Debora Villalon (KTVU) - Napa County is opening two new fire stations, expected to make rural residents not only safer, but more insurable.
People living in the fire-prone hills above Lake Berryessa have seen their homeowners insurance premiums triple, and some cancelled outright, because they were deemed too high risk, too far from a fire station.
"The thing about Berryessa Estates, there's only one road in and one road out," Pope Valley Volunteer Fire Chief Mark Amador told KTVU, driving through a vast burn area from the 2014 Butts fire.
"The Butts Canyon fire came over the hills into Berryessa Estates, and we evacuated it, " added Amador, recalling a week-long firefight and two homes lost.
The fire was one of Napa County's worst in recent years. It charred more than 4,000 acres and put the 200 households in Berryessa Estates at risk.
"We all know that whether it's a fire or medical emergency that minutes count," Napa County Assistant Fire Chief Geoff Belyea told KTVU, touring the new single-room fire station located in the Estates neighborhood.
The area's eight volunteer firefighters will now scramble to the fire house, and its full-time engine, when called.
It's a no frills station: prefab steel, with a truck bay and a restroom. But it will greatly reduce response time, compared to the 25 minutes it can take an engine to arrive from the main Pope Valley Fire Station ten miles away.
That drive-time has prompted insurance companies to cancel customers in the hills, jack their rates sky high, which Napa County hopes to reverse.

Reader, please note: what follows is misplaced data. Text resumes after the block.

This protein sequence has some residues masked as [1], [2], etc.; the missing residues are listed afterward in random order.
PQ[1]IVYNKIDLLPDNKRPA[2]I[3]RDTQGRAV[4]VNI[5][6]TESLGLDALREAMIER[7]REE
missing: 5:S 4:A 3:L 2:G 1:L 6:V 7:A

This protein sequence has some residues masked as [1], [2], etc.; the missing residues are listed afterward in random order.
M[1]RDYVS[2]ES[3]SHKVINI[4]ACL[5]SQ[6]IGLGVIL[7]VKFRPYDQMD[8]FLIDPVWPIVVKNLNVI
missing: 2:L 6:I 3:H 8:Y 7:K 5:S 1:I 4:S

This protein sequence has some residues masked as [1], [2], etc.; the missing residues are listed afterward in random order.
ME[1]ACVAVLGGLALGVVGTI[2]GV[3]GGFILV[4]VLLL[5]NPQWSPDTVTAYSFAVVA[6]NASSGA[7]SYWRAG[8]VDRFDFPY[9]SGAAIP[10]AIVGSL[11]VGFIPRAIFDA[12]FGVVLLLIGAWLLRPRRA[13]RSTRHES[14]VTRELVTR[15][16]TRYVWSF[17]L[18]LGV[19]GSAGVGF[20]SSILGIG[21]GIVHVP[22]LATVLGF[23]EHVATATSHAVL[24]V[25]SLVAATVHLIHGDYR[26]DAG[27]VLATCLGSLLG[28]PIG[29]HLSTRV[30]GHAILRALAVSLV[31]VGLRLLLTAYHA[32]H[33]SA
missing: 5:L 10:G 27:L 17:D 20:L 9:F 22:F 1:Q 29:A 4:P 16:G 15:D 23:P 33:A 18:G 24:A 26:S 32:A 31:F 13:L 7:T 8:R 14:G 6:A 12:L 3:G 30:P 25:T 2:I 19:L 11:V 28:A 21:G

"Hopefully with the fire station here, the insurance companies will recognize that and it will provide some relief to the residents out here for their homeowners insurance," predicted Chief Belyea.
And those insurance woes aren't unique, with so many large, damaging wildland fires in California in recent years.
The Wragg fire, in 2015, burned 8,000 acres on the southern end of Lake Berryessa, and also threatened homes. Three hundred residents of Berryessa Highlands, on that side of the lake, will also get a satellite fire station by the end of August.
For the volunteers who live in the rural communities, and help protect them, it's a big relief having an engine close at hand,.
And judging by the children lined-up taking pictures of the newly-arrived engine, the community has a lot of anticipation too.
"I think people are really excited," smiled Chief Amador, "because I talk to the public all the time and they say they can't wait for it to get here, and my volunteers can't wait either."
Napa County spent more than $1 million on the two new stations, opening both while fire season is still underway.
An open-house and free BBQ will be Saturday morning at 10 am at the Station 220 located at 2386 Stagecoach Canyon Road in Pope Valley.